Successful appeal from CA – Appeal dealt with two questions: interpretation of grape supply agreements and how earlier litigation affected parties’ rights under the agreements - The agreements gave S an option to purchase grapes from W’s vineyards -provided that if option not exercised within prescribed time periods option would lapse - Parties disagreed about what was meant - S said it had three opportunities to exercise the option - W said it only had two - Meant that when S attempted to exercise the option on 17 November 2014, W said option had already lapsed - S went to HC - HC agreed with S’s interpretation, made a declaration to that effect and ordered an inquiry into damages - CA disagreed, favouring W’s interpretation – Earlier litigation arose from notice W gave on 20 December 2010 purporting to terminate the agreements - HC said December 2010 notice was invalid meaning agreements remained on foot - CA overturned that decision - S then appealed to SC which restored HC judgment – W agreed its December 2010 notice was a wrongful repudiation of the agreements – However, chain of events meant that for the period after CA judgment and before SC judgment, there was a declaration that the agreements were terminated - In these subsequent proceedings, S said W’s wrongful repudiation caused loss for which W should be liable – W said it did not cause loss - Rather, W said S sought compensation for earlier litigation – Earlier litigation itself caused the damage and damages were not available – HC and CA agreed with W on this – S appealed to SC on interpretation of grape supply agreements and how earlier litigation affected parties’ rights under the agreements – SC unanimously agreed with HC on agreement meaning - Contrary to CA judgment, S’s November 2014 notice given in time and effective- SC said it applied settled approach to contractual interpretation of commercial contracts – Four judges took a different view to the lower Courts on the effect of the earlier litigation - Said as a matter of law, the earlier CA judgment relating to the December 2010 notice of termination had prevented S from giving notice to exercise the options – Appeal allowed.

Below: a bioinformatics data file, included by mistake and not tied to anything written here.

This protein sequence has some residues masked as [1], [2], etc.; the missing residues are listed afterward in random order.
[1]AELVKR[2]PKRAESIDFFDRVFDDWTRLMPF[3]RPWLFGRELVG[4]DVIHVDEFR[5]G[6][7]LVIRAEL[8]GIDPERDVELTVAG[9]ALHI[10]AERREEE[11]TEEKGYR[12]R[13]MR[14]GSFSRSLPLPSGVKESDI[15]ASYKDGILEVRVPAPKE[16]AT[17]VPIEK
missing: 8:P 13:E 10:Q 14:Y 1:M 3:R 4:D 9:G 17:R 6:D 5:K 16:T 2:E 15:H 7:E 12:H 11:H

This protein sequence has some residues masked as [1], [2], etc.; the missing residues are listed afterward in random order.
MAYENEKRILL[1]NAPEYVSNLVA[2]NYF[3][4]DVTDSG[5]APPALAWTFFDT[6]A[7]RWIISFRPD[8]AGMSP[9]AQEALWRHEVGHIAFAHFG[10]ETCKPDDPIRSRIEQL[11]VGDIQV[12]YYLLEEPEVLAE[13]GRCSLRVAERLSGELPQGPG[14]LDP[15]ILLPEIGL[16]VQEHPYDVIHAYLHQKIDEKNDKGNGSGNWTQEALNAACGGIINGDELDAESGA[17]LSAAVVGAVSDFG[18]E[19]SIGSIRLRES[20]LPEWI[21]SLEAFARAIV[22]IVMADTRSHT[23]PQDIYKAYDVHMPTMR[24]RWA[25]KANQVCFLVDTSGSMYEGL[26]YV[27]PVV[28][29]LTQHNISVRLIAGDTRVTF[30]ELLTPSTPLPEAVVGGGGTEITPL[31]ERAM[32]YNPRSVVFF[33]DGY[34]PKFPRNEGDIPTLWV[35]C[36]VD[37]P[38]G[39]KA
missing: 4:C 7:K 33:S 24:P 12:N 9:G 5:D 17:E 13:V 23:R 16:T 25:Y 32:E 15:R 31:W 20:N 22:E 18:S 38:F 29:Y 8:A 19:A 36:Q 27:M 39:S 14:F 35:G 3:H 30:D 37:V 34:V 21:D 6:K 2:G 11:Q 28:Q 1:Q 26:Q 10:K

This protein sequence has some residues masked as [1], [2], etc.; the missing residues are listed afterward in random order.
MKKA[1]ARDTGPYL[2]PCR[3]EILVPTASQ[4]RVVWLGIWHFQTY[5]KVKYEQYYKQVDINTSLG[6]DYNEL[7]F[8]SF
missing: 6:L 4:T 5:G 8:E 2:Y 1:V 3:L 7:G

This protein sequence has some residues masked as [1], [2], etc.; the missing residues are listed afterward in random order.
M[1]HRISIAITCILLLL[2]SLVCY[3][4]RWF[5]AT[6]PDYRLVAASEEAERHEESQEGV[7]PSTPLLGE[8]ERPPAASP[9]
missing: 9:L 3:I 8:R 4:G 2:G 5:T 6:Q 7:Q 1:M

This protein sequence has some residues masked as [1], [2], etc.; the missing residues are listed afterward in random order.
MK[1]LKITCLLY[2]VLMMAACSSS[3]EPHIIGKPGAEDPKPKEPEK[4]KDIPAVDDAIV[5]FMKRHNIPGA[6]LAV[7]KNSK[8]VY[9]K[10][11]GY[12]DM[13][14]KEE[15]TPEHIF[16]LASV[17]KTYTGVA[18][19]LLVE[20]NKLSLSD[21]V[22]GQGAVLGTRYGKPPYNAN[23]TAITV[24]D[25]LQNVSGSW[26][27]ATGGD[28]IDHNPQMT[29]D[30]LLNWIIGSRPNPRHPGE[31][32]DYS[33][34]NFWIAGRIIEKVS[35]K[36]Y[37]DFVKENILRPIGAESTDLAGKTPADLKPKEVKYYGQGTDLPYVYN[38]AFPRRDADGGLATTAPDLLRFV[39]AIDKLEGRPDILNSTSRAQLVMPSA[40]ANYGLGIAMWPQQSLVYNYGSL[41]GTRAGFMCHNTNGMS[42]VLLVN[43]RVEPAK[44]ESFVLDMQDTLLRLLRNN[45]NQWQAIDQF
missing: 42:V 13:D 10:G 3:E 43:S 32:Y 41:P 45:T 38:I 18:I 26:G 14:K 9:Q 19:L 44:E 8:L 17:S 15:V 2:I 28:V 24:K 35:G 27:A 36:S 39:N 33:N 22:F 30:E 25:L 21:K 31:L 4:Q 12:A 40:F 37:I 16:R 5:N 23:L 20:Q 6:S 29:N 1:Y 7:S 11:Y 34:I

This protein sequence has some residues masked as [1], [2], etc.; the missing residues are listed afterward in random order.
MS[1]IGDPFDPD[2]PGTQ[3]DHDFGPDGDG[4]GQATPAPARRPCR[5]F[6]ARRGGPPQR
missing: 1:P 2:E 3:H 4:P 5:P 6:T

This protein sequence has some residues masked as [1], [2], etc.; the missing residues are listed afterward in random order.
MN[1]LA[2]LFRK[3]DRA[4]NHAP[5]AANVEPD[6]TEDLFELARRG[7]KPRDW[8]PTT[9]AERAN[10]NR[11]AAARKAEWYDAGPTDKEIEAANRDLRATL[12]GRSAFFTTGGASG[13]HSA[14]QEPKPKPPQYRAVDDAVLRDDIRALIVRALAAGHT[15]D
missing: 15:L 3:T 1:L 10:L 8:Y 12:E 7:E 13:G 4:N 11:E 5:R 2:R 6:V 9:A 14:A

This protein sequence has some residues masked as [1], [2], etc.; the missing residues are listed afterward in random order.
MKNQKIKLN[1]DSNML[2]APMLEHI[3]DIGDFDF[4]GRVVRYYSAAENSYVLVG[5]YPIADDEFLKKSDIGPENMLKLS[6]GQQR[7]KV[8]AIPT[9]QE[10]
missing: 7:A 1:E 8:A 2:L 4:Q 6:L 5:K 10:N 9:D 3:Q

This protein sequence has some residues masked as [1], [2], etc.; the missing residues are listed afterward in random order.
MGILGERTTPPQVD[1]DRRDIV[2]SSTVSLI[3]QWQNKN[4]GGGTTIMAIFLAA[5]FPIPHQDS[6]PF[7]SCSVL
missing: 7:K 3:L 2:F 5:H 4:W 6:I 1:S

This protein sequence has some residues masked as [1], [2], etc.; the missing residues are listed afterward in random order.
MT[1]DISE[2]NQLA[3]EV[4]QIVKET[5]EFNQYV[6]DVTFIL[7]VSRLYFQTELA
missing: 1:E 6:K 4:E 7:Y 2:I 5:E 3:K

Family law, parenting arrangements, security for costs